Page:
STOCKS TO WATCH: Boatman blasts Thungela coal return
STOCKS TO WATCH: Shadowy research firm Boatman Capital pours cold water on coal comeback as Thungela’s stock price soars
When Anglo American spun off its coal arm to form Thungela Resources last June, no one could have predicted the taboo energy source would make a comeback.
Thungela’s stock has fallen from £1.11 when it started to £12.60 now, valuing it at £1.7bn as coal prices soar.
But Boatman Capital – the shadowy research firm best known for its attacks on Babcock – told investors not to get upset.
Throwback: Thungela stock has risen from £1.11 when it started to £12.60 now, valuing it at £1.7bn as coal prices soar
Boatman took aim at Thungela last year, arguing that its environmental liabilities could be well above estimates.
Now he says he doesn’t think “those ‘good times’ will last for Thungela”.
He said: “Perhaps shareholders should encourage Thungela to set aside all the windfall profits from the current high prices.”
“These windfall profits could be used to pay for the company’s environmental obligations, which we believe are woefully underfunded.
Let’s see if any of Thungela’s ESG institutional investors agree.
Wise hopes to dazzle City with maiden figures
Money transfer giant Wise hopes to dazzle the city with the release of its first full-year figures on Tuesday.
Despite its stunning debut on the UK’s biggest tech list last July – which contrasted sharply with Deliveroo’s flop – the momentum has since waned.
Valued at £9bn at its float, it is now worth just £3.9bn. Founded in 2011 by wealthy Estonian businessmen Taavet Hinrikus and Kristo Kaarmann, it seemed like a safe bet after carving out a niche in the crowded fintech arena.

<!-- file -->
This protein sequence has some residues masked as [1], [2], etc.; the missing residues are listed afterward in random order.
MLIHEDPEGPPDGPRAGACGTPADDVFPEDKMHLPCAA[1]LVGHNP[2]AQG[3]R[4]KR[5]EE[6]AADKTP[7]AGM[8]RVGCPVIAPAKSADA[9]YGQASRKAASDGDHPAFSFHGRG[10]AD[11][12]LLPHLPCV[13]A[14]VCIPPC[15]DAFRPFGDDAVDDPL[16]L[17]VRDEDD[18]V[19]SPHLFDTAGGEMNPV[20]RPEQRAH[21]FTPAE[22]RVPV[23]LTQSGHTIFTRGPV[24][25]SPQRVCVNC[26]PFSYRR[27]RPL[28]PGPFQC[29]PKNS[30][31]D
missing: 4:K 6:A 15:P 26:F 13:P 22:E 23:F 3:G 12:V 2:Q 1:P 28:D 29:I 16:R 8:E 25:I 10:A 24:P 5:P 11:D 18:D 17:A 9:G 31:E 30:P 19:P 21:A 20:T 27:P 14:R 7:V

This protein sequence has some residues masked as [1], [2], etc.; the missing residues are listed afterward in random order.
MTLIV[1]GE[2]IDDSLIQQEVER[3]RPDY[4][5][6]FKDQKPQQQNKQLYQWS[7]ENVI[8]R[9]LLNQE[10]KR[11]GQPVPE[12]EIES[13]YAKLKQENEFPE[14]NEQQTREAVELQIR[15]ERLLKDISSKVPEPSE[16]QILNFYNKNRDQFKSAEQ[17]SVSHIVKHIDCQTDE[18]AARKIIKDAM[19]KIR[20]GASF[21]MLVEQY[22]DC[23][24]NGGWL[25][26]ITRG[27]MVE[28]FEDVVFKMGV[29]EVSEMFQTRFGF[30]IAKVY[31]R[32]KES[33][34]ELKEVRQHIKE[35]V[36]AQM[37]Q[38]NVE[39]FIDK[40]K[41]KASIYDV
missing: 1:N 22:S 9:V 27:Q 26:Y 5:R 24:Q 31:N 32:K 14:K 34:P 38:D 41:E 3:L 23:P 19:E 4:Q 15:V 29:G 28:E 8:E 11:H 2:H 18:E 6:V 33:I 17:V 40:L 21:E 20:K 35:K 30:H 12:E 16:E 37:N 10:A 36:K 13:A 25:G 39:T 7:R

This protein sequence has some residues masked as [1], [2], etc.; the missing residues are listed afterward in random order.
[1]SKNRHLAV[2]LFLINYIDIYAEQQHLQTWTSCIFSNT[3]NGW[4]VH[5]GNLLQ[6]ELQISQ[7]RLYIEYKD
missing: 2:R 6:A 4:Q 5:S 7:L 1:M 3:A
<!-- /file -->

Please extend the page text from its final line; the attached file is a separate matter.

Wise is expected to record profits of £78.3m for 2021, up from £41m in 2020.
But analysts are not yet fully convinced of the outlook. Citigroup reiterated a “sell” rating last week.
Late Parsley Box co-founders flex their muscles
Shares of Parsley Box are hovering near an all-time high as the cost of living crisis sends shockwaves through the food industry.
But late co-founders Gordon and Adrienne MacAulay waste no time in being entrepreneurial.
The husband and wife duo founded the ready-to-eat dinner and dessert provider in 2017 when they couldn’t find a meal delivery service for Gordon’s elderly mother.
But Gordon left last year and Adrienne stepped down as chief product officer this spring.
His LinkedIn profile says his current role is “taking a break.”
But the Scottish pair registered a new company this month that is expected to focus on cosmetics called A Natural Fix.
Forward and upward.
Investors mock Chill Brands
Cannabis products group Chill Brands was badly received by investors earlier this month when a £484,000 fundraising scheme raised a meager £212,000.
There was no mention of its high-profile backer – Stagecoach co-founder Dame Ann Gloag – who poured money into a £3.5million round in April.
And this week’s news that it is pumping money into a “visual refresh”, including the purchase of the chill.com web domain, was met with little fanfare.